COLUMBIA, S.C. — As Jada Williams worked a middle-class, mostly black neighborhood here ahead of primary day — clipboard and Hillary Clinton door-hangers in hand — she was not surprised to see brochures for Bernie Sanders tucked into the same storm doors she was targeting.
Out from one walked Sonya Penager, who pronounced herself a Clinton backer. “She has 40-plus years of experience, and she has a husband who was president. And I liked her husband when he was president,” Penager, 50, said.
Did she consider voting for Sanders? “No,” Penager said with a shrug.
Penager echoed many other African Americans here, who have largely proved to be immune to the passion and idealism that has motivated so many others to feel the Bern. Like Penager, most black voters in South Carolina do not appear to be giving Sanders much of a chance — most say they don’t know what he’s done during his three decades in Congress or what he stands for, and those who do are highly skeptical any of it will ever come to be.
But African Americans here know Clinton well and, while more fond of than in love with her, they appreciate her real-world message of what can and can’t be accomplished in Washington. Many also retain good memories of Bill Clinton’s presidency and especially like that Hillary Clinton has promised to continue President Obama’s policies.
Clinton’s strong support among African Americans is proving to be the decisive factor in the Democratic primary. In the first three states to vote — Iowa, New Hampshire and Nevada — entrance and exit polls showed Sanders about even or ahead of the former secretary of state among white voters. An entrance poll of the Nevada caucuses showed Sanders winning Hispanic voters as well, though the Clinton campaign has disputed whether that is accurate.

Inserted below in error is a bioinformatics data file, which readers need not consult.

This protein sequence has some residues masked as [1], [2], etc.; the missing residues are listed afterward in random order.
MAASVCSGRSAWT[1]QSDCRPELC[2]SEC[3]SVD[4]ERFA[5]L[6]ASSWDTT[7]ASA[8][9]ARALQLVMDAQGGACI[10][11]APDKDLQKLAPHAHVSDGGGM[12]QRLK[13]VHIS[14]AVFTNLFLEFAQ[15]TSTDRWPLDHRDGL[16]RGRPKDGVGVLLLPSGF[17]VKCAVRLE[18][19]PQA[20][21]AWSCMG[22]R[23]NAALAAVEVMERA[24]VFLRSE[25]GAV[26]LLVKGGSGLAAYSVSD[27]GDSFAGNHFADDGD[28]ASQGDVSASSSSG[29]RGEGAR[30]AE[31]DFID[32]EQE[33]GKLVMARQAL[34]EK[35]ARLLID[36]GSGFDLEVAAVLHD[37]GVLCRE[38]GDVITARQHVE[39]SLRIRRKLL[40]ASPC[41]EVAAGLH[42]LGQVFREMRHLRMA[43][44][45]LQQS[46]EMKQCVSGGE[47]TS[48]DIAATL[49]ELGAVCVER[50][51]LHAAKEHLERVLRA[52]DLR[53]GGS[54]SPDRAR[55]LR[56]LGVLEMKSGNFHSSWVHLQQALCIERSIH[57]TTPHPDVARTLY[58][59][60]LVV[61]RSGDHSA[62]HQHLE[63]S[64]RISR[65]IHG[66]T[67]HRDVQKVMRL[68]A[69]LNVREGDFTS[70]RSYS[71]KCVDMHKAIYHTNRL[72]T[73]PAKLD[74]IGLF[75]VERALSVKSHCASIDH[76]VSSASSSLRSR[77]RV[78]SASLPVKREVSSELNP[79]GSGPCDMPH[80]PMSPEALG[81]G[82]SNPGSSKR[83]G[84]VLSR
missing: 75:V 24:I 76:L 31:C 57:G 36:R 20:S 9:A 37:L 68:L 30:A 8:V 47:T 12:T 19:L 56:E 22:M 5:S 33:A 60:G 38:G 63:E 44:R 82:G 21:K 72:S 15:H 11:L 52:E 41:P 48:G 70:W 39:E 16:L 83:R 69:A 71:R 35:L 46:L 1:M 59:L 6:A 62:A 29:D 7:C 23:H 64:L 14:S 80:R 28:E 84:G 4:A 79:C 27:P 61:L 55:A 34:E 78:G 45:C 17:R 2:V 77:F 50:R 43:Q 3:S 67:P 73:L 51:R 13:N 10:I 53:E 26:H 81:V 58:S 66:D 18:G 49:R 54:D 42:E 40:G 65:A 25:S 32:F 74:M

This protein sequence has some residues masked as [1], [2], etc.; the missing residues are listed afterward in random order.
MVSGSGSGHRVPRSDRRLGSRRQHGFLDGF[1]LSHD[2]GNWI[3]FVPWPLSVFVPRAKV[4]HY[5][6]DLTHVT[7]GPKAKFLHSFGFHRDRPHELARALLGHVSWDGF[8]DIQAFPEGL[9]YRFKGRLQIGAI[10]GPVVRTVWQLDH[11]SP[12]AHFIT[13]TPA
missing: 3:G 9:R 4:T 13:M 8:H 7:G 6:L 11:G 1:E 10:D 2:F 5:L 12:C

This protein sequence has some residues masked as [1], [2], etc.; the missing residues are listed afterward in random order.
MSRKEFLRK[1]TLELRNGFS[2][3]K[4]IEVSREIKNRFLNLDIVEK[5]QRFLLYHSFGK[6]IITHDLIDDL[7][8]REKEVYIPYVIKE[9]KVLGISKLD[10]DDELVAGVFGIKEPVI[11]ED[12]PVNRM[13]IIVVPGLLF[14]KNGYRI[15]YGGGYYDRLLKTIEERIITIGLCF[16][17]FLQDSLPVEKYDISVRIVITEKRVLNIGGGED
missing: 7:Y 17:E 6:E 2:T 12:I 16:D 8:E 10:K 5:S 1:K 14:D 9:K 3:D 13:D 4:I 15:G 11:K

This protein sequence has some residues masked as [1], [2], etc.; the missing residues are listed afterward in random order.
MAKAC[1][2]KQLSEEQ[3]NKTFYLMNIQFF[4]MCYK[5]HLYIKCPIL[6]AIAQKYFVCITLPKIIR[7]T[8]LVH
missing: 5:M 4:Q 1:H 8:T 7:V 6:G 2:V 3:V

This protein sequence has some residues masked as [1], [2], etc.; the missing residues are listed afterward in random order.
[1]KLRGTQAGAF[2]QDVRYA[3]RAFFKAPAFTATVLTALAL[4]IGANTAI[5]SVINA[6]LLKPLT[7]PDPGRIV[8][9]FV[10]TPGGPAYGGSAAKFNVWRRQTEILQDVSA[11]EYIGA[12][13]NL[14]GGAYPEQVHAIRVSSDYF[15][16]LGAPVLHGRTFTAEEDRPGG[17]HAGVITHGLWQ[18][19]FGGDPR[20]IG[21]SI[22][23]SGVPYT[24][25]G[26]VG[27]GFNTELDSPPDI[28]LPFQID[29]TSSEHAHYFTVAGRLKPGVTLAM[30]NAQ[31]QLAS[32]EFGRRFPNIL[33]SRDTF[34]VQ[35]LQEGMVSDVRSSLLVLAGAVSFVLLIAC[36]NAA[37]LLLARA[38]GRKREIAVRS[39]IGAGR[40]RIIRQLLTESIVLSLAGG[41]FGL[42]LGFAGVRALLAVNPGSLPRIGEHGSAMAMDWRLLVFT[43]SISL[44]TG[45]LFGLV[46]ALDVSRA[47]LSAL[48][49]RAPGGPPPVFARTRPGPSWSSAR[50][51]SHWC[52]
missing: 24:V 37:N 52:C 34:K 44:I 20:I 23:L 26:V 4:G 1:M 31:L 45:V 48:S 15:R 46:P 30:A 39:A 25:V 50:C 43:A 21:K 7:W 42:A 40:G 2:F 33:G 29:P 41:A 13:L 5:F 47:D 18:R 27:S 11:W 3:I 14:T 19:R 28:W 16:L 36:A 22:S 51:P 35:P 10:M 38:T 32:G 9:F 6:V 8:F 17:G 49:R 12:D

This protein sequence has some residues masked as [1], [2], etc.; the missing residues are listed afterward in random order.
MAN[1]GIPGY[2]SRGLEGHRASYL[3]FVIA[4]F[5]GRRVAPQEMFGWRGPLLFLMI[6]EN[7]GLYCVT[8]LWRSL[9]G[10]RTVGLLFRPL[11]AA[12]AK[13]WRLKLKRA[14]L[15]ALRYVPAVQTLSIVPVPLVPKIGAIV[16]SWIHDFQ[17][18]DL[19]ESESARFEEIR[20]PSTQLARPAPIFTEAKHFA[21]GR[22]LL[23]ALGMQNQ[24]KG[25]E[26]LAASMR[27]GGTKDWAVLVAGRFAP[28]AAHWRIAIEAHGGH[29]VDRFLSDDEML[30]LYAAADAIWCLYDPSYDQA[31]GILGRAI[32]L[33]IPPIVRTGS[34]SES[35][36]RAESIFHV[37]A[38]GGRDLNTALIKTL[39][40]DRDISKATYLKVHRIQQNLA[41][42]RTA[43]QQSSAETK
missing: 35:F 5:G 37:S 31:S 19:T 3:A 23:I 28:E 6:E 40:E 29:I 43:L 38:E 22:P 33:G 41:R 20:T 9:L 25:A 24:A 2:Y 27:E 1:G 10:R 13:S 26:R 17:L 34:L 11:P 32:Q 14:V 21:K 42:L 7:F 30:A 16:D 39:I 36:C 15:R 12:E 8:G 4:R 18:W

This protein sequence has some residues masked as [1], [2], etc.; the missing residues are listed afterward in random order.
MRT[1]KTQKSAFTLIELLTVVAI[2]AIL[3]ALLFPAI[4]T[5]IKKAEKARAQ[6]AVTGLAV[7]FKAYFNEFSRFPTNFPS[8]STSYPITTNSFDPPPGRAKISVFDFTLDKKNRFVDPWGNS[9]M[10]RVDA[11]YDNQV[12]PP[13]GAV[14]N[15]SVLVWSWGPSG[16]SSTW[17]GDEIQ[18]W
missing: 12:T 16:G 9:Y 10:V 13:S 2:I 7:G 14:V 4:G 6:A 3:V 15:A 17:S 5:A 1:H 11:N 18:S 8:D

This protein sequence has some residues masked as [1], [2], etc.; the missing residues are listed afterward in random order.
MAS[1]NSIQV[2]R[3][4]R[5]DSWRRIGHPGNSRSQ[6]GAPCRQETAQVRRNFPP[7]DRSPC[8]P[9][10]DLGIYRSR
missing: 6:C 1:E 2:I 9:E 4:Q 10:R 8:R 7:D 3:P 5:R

Nonetheless, Clinton’s five-percentage-point win was propelled in large part by her support among black voters, who comprised 13 percent of the electorate and gave Clinton 76 percent of their support. Polls here and across many of the Southern states that vote on Super Tuesday next week show a similar spread.
An NBC News/Wall Street Journal/Marist poll released Feb. 19 showed Clinton getting 68 percent of support among black voters to 21 percent for Sanders. The split was 78 percent to 12 percent in Clinton’s favor among African Americans older than 45. Among white voters, Sanders had a slight lead of 51 percent to 46 percent, leaving Clinton ahead overall by nearly 30 points.
Sanders, in an interview this week with The Washington Post, said his strong showing among Latino voters in Nevada suggests he can challenge her for black voters as well.
“I know the Clinton people were very nervous when there was an [entrance poll] in Nevada that we won the Latino vote,” Sanders said. “We have made good progress in the Latino community, we are making good progress in the African American community, but I will not deny to you that we still have a way to go, and what we have got to do is a better job in getting our record out and talking about the issues, which are creating decent-paying jobs and reforming a broken criminal-justice system, which has been very, very harsh on the African American community.”
That message is resonating to a degree here, particularly among younger voters who dislike the Clintons for pushing the 1994 crime bill that led to harsher penalties and an explosion in the incarceration rate for African Americans and Hispanics.